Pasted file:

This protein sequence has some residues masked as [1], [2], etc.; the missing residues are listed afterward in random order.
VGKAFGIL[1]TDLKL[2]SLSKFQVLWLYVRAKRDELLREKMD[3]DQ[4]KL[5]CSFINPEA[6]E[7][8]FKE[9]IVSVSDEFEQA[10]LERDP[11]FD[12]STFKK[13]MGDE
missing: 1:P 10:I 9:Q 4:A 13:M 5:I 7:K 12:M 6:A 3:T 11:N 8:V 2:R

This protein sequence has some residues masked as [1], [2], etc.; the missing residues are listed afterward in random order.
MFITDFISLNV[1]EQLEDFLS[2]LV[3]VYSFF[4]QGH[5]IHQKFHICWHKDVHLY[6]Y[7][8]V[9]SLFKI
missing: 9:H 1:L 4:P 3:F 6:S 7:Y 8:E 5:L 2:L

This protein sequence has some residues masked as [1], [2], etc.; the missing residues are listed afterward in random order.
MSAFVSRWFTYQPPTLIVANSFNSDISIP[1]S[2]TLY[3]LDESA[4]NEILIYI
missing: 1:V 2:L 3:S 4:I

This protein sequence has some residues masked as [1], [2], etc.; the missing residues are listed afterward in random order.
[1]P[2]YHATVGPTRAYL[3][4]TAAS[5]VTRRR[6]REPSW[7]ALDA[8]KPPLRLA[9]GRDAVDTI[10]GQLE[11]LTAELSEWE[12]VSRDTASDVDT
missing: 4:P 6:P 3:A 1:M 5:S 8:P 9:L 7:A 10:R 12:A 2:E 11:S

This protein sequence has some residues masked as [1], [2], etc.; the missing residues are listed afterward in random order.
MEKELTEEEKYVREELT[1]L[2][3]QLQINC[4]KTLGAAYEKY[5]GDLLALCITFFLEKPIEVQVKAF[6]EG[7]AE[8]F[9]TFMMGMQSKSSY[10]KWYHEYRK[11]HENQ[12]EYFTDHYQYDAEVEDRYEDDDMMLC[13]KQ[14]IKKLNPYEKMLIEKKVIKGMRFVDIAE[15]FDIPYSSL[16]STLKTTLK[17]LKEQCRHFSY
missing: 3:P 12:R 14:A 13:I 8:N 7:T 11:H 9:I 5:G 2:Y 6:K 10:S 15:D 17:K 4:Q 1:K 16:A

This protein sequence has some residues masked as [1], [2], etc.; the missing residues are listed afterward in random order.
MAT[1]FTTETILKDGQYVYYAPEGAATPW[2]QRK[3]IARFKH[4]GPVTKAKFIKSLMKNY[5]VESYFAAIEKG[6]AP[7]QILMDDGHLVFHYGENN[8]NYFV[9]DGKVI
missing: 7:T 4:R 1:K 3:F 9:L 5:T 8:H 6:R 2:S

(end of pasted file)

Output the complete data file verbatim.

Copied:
This protein sequence has some residues masked as [1], [2], etc.; the missing residues are listed afterward in random order.
VGKAFGIL[1]TDLKL[2]SLSKFQVLWLYVRAKRDELLREKMD[3]DQ[4]KL[5]CSFINPEA[6]E[7][8]FKE[9]IVSVSDEFEQA[10]LERDP[11]FD[12]STFKK[13]MGDE
missing: 1:P 10:I 9:Q 4:A 13:M 5:I 7:K 12:M 6:A 3:T 11:N 8:V 2:R

This protein sequence has some residues masked as [1], [2], etc.; the missing residues are listed afterward in random order.
MFITDFISLNV[1]EQLEDFLS[2]LV[3]VYSFF[4]QGH[5]IHQKFHICWHKDVHLY[6]Y[7][8]V[9]SLFKI
missing: 9:H 1:L 4:P 3:F 6:S 7:Y 8:E 5:L 2:L

This protein sequence has some residues masked as [1], [2], etc.; the missing residues are listed afterward in random order.
MSAFVSRWFTYQPPTLIVANSFNSDISIP[1]S[2]TLY[3]LDESA[4]NEILIYI
missing: 1:V 2:L 3:S 4:I

This protein sequence has some residues masked as [1], [2], etc.; the missing residues are listed afterward in random order.
[1]P[2]YHATVGPTRAYL[3][4]TAAS[5]VTRRR[6]REPSW[7]ALDA[8]KPPLRLA[9]GRDAVDTI[10]GQLE[11]LTAELSEWE[12]VSRDTASDVDT
missing: 4:P 6:P 3:A 1:M 5:S 8:P 9:L 7:A 10:R 12:A 2:E 11:S

This protein sequence has some residues masked as [1], [2], etc.; the missing residues are listed afterward in random order.
MEKELTEEEKYVREELT[1]L[2][3]QLQINC[4]KTLGAAYEKY[5]GDLLALCITFFLEKPIEVQVKAF[6]EG[7]AE[8]F[9]TFMMGMQSKSSY[10]KWYHEYRK[11]HENQ[12]EYFTDHYQYDAEVEDRYEDDDMMLC[13]KQ[14]IKKLNPYEKMLIEKKVIKGMRFVDIAE[15]FDIPYSSL[16]STLKTTLK[17]LKEQCRHFSY
missing: 3:P 12:R 14:A 13:I 8:N 7:T 11:H 9:I 5:G 2:Y 6:K 10:S 15:D 17:K 4:Q 1:K 16:A

This protein sequence has some residues masked as [1], [2], etc.; the missing residues are listed afterward in random order.
MAT[1]FTTETILKDGQYVYYAPEGAATPW[2]QRK[3]IARFKH[4]GPVTKAKFIKSLMKNY[5]VESYFAAIEKG[6]AP[7]QILMDDGHLVFHYGENN[8]NYFV[9]DGKVI
missing: 7:T 4:R 1:K 3:F 9:L 5:T 8:H 6:R 2:S